The evangelical organisation was founded 15 years ago by Wingfield-Digby, Cliff Richard and the tennis commentator Gerald Williams. But there is no Mr Big - at least, no mortal Mr Big - lurking in the background. CIS, whose six full-time staff are based in Oxford, is funded entirely by charitable donations. Its original aims included the appointment of chaplains at all football league clubs and the establishment of a national network of Christian sportspersons. Great progress has been achieved in both directions and CIS has further ambitions.
A recent internal Christians in Sport development report identifies five 'departments': High Profile; Student; Participant Athletes; Local Churches and Youth. It has always been an objective of the group to provide pastoral care for what it calls 'high-profile, top-level sportspeople'. This provides the celebrated shoulder to cry on, and access to religion for people whose lifestyle means that regular Sunday attendance at their local church is impossible.
Christians in Sport can now call on an impressive line-up of stars: as well as the cricketers who rallied to Wingfield-Digby's support last week, Kriss Akabusi, Bernhard Langer, Cyrille Regis, Gavin Peacock and Va'aiga Tuigamala have publicly thumped the tub for Christians in Sport.
Stuart Weir, Andrew Wingfield-Digby's co-director at CIS, explains how the organisation works. 'We have a mailing list of about 7,000 people now,' he says. 'But most of our work is done by volunteers - one who takes time off from the oil industry to travel with British athletes, a vicar who travels with the European golf tour, and so on. And hundreds of volunteers at local levels.'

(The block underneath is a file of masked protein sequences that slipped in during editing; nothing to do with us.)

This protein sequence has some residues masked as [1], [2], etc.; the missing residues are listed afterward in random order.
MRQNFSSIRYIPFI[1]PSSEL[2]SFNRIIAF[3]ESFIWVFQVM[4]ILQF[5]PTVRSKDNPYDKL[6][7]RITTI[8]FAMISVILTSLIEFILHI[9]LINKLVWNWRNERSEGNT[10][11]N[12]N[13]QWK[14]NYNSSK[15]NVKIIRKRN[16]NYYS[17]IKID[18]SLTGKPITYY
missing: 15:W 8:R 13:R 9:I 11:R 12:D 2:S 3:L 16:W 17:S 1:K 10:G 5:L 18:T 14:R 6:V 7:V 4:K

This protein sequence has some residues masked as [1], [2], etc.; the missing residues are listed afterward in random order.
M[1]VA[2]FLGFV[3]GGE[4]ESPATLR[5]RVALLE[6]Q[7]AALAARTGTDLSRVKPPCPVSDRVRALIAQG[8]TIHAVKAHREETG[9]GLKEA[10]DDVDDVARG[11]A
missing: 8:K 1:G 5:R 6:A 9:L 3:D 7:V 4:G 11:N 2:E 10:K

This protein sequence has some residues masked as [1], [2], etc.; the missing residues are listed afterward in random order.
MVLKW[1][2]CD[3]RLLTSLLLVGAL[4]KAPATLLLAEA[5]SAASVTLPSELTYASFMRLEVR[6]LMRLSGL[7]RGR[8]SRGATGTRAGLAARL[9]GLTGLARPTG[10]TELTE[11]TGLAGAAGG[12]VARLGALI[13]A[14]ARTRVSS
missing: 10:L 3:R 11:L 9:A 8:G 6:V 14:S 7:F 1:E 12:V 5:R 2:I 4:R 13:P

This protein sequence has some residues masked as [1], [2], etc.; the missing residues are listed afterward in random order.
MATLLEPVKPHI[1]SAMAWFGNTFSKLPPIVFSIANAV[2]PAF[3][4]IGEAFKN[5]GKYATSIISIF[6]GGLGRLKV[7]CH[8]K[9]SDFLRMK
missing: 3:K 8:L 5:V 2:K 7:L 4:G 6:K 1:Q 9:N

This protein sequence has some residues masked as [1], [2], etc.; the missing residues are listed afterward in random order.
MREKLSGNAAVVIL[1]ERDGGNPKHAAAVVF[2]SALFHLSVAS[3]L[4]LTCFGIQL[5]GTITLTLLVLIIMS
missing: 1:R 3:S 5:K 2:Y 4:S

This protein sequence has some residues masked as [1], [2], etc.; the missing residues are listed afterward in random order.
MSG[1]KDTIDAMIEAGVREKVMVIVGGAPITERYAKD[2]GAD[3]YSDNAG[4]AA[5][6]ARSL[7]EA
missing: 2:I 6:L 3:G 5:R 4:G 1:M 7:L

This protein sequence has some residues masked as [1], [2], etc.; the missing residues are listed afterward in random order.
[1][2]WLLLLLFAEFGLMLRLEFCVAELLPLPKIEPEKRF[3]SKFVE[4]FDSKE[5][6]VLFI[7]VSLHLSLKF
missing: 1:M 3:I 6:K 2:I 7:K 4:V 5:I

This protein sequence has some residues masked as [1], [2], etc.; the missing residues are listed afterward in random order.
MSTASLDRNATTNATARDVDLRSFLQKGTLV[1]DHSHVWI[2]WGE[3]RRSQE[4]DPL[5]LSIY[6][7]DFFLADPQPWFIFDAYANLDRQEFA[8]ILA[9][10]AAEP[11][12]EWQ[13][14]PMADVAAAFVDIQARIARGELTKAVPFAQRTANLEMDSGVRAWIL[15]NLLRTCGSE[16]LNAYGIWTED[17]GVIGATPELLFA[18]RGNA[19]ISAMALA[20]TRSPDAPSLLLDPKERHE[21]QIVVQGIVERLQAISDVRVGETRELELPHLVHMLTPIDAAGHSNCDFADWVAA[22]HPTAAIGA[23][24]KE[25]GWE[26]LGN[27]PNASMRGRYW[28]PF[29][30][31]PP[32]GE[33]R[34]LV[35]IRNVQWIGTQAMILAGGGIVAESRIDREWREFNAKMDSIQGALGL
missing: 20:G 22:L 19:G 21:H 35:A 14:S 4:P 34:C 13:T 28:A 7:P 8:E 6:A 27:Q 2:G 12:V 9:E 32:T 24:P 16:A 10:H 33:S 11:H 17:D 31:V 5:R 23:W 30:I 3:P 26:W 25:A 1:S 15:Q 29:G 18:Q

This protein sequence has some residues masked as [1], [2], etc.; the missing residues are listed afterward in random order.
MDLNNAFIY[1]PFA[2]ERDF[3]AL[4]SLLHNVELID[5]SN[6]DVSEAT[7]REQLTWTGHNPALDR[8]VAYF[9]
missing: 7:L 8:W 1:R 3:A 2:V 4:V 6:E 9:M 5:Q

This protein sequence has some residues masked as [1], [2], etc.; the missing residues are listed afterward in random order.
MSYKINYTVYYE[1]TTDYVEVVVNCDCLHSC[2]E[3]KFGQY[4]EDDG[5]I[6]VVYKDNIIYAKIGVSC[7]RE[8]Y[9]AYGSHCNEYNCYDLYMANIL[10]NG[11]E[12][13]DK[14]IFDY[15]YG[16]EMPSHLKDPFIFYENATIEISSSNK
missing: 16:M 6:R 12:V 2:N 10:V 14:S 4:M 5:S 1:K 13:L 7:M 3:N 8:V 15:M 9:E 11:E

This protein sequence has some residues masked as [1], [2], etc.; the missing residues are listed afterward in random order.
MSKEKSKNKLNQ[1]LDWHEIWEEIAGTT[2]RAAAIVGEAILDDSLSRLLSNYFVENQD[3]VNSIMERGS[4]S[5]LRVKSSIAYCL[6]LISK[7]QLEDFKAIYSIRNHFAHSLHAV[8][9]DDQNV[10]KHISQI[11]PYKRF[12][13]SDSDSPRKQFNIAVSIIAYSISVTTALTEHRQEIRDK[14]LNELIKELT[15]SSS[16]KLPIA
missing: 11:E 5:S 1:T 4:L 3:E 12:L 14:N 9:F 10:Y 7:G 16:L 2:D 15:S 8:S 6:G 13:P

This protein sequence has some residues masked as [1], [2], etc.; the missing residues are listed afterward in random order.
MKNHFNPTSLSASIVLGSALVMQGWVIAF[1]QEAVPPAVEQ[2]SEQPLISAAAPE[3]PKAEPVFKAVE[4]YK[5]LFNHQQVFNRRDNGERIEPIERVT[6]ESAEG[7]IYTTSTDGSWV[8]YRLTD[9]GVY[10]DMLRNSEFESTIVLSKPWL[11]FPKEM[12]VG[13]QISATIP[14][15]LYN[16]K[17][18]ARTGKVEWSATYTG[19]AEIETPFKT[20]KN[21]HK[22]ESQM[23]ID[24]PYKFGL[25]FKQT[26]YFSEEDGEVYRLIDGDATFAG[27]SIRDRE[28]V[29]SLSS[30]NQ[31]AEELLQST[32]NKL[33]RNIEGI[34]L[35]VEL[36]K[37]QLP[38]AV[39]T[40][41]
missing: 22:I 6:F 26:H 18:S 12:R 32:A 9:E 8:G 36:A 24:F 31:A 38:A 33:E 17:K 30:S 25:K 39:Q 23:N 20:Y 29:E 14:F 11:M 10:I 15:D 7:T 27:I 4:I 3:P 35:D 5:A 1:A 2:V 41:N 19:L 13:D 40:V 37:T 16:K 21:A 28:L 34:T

Why does the group target high-profile sports stars? 'Well, I'll give you an example,' Stuart says. 'Kitrina Douglas, who's one of the top women professional golfers, said to me, 'because we play on Sunday, we can't get to church. You bring church to us.' ' Performers also need solace from the demands of fame. Gavin Peacock needed support when his goals against Manchester United and in the FA Cup semi-final transformed him into a celebrity. 'His whole season just exploded when he scored those goals,' Stuart recalls. 'The pressure was enormous - and that's something that we're concerned with. I helped him with his fan mail.'
In return, Christians in Sport gets role models committed to help them spread the word: in a sense, it's a great marketing ploy. 'That's obviously right,' Stuart concedes, 'but we believe that Christianity is true because it's true. It's no more true because a footballer happens to believe it.' Or a cricketer, come to that: so perhaps Raymond Illingworth's pugnacious behaviour doesn't count for much in the cosmic scheme of things.
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